"Better than Me"

Posted by Notes from Parenting U on May 10, 2011 

Everyone agrees that the best way to raise kids is to lead by example. But that is so much easier said than done. Often when I am in the middle of lecturing my kids I hear a little voice in my head saying, “Hmn, interesting. Remember when you were a kid you used to…” Or even worse, the little voice says, “Hmn. Remember this morning when you ….”

The sad fact of the matter is I rarely provide the example I want to offer to my kids. It's a bit depressing. I keep plugging away, but rarely hit the mark.

One of my favorite childhood stories is of my brother catching my uncle in one of those moments. My brother and I were young at the time. We were walking with my uncle, when my brother let a curse word slip. My uncle stopped dead in his tracks to tell my brother never to curse and in the process used a curse word!

My young, logical brother replied, “Why can't I? You just did.”

My uncle turned deep red and just sputtered for about ten seconds. Then he said, “Yeah, well, you are supposed to be better than me!”

I have carried my uncle's words with me for decades. That is the hope that all parenting rests on. We hope our kids will be better educated, more successful, more secure, happier, kinder and more generous than we are. We hope they will make fewer mistakes than we did. We hope they will learn faster from their mistakes than we did. They are supposed to be better than us.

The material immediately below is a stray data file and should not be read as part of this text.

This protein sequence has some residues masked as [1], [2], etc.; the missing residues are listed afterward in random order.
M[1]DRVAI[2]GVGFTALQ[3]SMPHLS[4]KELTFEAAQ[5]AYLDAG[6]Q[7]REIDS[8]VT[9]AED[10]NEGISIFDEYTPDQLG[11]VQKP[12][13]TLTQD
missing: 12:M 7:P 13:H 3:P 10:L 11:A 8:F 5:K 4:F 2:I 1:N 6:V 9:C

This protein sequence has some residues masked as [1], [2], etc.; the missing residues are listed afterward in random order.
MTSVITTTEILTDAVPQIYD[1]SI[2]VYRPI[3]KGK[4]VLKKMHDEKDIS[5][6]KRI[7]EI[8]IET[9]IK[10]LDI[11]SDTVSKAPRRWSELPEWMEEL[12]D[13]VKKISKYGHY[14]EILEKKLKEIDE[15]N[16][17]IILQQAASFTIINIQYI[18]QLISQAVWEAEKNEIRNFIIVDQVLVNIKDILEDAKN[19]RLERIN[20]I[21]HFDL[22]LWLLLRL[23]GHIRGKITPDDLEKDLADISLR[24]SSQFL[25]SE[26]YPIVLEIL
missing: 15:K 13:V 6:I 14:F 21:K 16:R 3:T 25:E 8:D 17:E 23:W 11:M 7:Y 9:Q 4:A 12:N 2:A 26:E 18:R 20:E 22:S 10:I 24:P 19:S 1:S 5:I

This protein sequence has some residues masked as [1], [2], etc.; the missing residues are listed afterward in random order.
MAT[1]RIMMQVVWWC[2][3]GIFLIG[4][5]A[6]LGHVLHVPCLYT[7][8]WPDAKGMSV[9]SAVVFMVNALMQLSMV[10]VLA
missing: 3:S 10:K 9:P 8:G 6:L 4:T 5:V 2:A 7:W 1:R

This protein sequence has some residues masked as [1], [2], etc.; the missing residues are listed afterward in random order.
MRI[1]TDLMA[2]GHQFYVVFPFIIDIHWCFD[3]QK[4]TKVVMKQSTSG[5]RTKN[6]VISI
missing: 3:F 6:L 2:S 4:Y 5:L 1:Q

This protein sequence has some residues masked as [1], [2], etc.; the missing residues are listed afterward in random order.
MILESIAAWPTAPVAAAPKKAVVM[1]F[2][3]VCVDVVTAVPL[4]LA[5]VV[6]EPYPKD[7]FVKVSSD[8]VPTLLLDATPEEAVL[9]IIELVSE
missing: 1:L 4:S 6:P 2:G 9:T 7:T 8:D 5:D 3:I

As a young person, I loved this story of “catching” our uncle making a mistake. I could see many mistakes that the adults around me were making. What I did not fully understand then were some of the demons my relatives were fighting themselves. And what I could not fully appreciate then was that despite those problems, despite their mistakes, they loved us deeply and never quit trying to help us “be better” than them.

As I mess up myself, I will keep trying to help my kids be “better than me.” And when I need role models, I will look back on the adults in my young life who always kept trying, while wrestling with their own problems and mistakes, to help me be the best person I could be. I believe that good examples are important, but so are love, hope, and the willingness to keep at it even in our less than perfect moments.

 

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